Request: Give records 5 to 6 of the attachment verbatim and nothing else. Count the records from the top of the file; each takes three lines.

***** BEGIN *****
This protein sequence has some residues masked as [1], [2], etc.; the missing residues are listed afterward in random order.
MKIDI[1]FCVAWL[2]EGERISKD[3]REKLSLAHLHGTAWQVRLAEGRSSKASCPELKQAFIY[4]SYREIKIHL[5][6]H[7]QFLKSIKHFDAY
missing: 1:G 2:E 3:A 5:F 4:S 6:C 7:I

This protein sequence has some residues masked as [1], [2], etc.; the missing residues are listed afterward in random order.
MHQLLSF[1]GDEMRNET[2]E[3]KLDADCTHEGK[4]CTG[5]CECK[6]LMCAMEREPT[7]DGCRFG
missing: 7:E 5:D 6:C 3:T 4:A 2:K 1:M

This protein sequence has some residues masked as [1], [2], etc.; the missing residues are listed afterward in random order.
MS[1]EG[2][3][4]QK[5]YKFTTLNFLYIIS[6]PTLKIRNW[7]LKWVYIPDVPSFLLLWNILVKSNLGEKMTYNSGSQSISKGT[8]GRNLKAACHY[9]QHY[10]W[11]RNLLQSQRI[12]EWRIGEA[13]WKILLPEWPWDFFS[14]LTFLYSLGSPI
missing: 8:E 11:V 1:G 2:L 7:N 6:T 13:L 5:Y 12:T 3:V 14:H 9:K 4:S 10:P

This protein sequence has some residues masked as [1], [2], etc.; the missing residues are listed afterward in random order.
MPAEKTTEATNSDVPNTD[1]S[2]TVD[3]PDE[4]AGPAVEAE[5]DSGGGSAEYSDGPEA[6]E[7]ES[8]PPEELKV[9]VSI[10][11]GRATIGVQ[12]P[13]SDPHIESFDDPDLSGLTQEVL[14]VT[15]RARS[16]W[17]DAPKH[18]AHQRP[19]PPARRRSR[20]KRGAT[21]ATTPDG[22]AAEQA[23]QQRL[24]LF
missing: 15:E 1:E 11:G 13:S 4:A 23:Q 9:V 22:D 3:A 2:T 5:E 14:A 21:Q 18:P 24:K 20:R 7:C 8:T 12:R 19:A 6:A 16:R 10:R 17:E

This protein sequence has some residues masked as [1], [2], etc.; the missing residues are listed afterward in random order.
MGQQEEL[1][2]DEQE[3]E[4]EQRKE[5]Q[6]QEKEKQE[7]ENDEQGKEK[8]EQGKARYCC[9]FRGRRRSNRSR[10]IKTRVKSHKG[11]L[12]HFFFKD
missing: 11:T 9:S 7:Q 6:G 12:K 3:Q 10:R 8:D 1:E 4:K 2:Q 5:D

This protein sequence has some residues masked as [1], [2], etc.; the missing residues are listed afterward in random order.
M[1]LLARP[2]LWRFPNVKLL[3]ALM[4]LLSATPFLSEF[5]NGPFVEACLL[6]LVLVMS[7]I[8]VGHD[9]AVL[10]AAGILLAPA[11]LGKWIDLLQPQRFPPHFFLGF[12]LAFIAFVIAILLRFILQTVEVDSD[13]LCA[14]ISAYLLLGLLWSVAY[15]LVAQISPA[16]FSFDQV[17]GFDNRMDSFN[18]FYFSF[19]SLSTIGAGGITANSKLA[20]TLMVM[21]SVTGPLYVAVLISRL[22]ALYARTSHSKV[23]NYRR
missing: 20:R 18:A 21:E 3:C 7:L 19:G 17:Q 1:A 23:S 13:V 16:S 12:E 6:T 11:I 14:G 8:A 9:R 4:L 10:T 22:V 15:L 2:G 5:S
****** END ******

This protein sequence has some residues masked as [1], [2], etc.; the missing residues are listed afterward in random order.
MGQQEEL[1][2]DEQE[3]E[4]EQRKE[5]Q[6]QEKEKQE[7]ENDEQGKEK[8]EQGKARYCC[9]FRGRRRSNRSR[10]IKTRVKSHKG[11]L[12]HFFFKD
missing: 11:T 9:S 7:Q 6:G 12:K 3:Q 10:R 8:D 1:E 4:K 2:Q 5:D

This protein sequence has some residues masked as [1], [2], etc.; the missing residues are listed afterward in random order.
M[1]LLARP[2]LWRFPNVKLL[3]ALM[4]LLSATPFLSEF[5]NGPFVEACLL[6]LVLVMS[7]I[8]VGHD[9]AVL[10]AAGILLAPA[11]LGKWIDLLQPQRFPPHFFLGF[12]LAFIAFVIAILLRFILQTVEVDSD[13]LCA[14]ISAYLLLGLLWSVAY[15]LVAQISPA[16]FSFDQV[17]GFDNRMDSFN[18]FYFSF[19]SLSTIGAGGITANSKLA[20]TLMVM[21]SVTGPLYVAVLISRL[22]ALYARTSHSKV[23]NYRR
missing: 20:R 18:A 21:E 3:C 7:L 19:G 17:Q 1:A 23:S 13:V 16:S 12:E 6:T 11:I 14:G 8:A 9:R 4:L 10:T 22:V 15:L 2:G 5:S